Cognitive Load and Working Memory: Effects of Adjusting Secondary Task Demand in a Dual-Task Paradigm
Doherty, Jason Michael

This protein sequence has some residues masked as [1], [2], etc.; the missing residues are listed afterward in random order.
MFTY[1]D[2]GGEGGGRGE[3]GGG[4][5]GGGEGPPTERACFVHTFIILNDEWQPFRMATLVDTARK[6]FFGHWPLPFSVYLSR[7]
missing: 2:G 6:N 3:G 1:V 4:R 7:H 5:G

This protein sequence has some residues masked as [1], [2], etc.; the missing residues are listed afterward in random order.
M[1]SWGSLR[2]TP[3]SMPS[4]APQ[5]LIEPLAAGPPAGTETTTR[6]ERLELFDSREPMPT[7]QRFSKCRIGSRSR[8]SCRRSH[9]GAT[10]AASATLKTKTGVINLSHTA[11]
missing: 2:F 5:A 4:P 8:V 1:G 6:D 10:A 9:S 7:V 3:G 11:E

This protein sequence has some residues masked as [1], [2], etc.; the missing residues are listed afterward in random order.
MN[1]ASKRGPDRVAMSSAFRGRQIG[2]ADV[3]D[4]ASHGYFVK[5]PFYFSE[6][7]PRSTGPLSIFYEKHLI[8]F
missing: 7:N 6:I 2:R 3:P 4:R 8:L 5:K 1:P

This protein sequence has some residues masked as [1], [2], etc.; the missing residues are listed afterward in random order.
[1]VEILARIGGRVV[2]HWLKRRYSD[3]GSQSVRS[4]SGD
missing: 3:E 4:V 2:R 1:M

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Barrouillet et al. (2004) describe a new model of working memory proposing shared-resources with special emphasis on time-related decay of temporary memory traces. This Time-Based Resource-Sharing Model has received a large amount of attention, with numerous exploratory and confirmatory studies resulting in a fast-developing body of supporting literature. Many of the empirical findings reported by Barrouillet and colleagues are incompatible with the structure of working memory posited by the Multiple-Component Model (Baddeley \& Hitch, 1974), and appear to refute many of the domain-specific interference phenomena cited as evidence for this model. This dissertation focusses on one such paper by Portrat et al. (2008) in which a spatial processing task is shown to disrupt concurrent verbal memory performance (a pattern inconsistent with multiple-component theory). We present three experiments investigating possible methodological reasons behind Portrat et al.'s findings, and argue that certain flaws in their procedure (and in much of the TBRS literature) has led to an insensitivity to true WM processes. Evidence from these experiments demonstrate that when the cognitive demand of tasks in a dual-task paradigm are adjusted according to the individual abilities of participants the cross-modal effects reported by Portrat et al. disappear, but when task demand is set the same levels for all participants the effect returns. A fourth experiment demonstrates how the domain-specific interference can be observed even when task demand is adjusted according to participants' abilities. An analysis of these results is argued in support of a multiple-component structure of memory, with considerations relating to Logie's (2011) hypothesis concerning dynamic reallocation of domain-general resources when the working memory system is under high load.